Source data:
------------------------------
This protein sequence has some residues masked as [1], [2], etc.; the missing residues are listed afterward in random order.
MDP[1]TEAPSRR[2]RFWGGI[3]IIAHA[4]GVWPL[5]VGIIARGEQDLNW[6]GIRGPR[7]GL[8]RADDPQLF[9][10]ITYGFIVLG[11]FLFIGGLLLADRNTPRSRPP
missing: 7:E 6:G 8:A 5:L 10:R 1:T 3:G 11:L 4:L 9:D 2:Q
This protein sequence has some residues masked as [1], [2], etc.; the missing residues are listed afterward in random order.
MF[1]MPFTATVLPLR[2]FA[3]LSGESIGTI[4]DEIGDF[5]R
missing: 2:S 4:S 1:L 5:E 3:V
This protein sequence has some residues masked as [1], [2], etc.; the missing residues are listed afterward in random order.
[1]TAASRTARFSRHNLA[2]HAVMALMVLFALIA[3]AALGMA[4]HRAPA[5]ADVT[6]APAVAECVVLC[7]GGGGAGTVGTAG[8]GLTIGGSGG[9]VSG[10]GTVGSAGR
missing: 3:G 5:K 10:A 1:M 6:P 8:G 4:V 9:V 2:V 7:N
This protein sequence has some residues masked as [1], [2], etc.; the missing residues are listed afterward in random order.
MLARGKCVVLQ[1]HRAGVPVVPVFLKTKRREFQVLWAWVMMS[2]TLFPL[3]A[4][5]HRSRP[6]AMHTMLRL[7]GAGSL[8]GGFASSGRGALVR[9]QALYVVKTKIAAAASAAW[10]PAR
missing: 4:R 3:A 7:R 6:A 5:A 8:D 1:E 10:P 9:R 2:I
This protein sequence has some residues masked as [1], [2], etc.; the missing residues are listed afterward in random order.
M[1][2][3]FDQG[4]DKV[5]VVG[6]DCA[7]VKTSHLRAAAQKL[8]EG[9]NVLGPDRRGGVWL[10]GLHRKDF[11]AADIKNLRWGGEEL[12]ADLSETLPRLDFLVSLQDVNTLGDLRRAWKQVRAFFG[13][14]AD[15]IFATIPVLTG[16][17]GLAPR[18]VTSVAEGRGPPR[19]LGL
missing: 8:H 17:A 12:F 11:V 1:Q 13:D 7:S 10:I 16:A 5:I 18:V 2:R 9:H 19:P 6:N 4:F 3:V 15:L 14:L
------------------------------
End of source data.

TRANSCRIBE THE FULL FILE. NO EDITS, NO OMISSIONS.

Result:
This protein sequence has some residues masked as [1], [2], etc.; the missing residues are listed afterward in random order.
MDP[1]TEAPSRR[2]RFWGGI[3]IIAHA[4]GVWPL[5]VGIIARGEQDLNW[6]GIRGPR[7]GL[8]RADDPQLF[9][10]ITYGFIVLG[11]FLFIGGLLLADRNTPRSRPP
missing: 7:E 6:G 8:A 5:L 10:R 1:T 3:G 11:L 4:L 9:D 2:Q
This protein sequence has some residues masked as [1], [2], etc.; the missing residues are listed afterward in random order.
MF[1]MPFTATVLPLR[2]FA[3]LSGESIGTI[4]DEIGDF[5]R
missing: 2:S 4:S 1:L 5:E 3:V
This protein sequence has some residues masked as [1], [2], etc.; the missing residues are listed afterward in random order.
[1]TAASRTARFSRHNLA[2]HAVMALMVLFALIA[3]AALGMA[4]HRAPA[5]ADVT[6]APAVAECVVLC[7]GGGGAGTVGTAG[8]GLTIGGSGG[9]VSG[10]GTVGSAGR
missing: 3:G 5:K 10:A 1:M 6:P 8:G 4:V 9:V 2:V 7:N
This protein sequence has some residues masked as [1], [2], etc.; the missing residues are listed afterward in random order.
MLARGKCVVLQ[1]HRAGVPVVPVFLKTKRREFQVLWAWVMMS[2]TLFPL[3]A[4][5]HRSRP[6]AMHTMLRL[7]GAGSL[8]GGFASSGRGALVR[9]QALYVVKTKIAAAASAAW[10]PAR
missing: 4:R 3:A 7:R 6:A 5:A 8:D 1:E 10:P 9:R 2:I
This protein sequence has some residues masked as [1], [2], etc.; the missing residues are listed afterward in random order.
M[1][2][3]FDQG[4]DKV[5]VVG[6]DCA[7]VKTSHLRAAAQKL[8]EG[9]NVLGPDRRGGVWL[10]GLHRKDF[11]AADIKNLRWGGEEL[12]ADLSETLPRLDFLVSLQDVNTLGDLRRAWKQVRAFFG[13][14]AD[15]IFATIPVLTG[16][17]GLAPR[18]VTSVAEGRGPPR[19]LGL
missing: 8:H 17:A 12:F 11:V 1:Q 13:D 7:S 10:I 16:A 5:I 18:V 2:R 9:H 19:P 6:N 4:F 3:V 15:L 14:L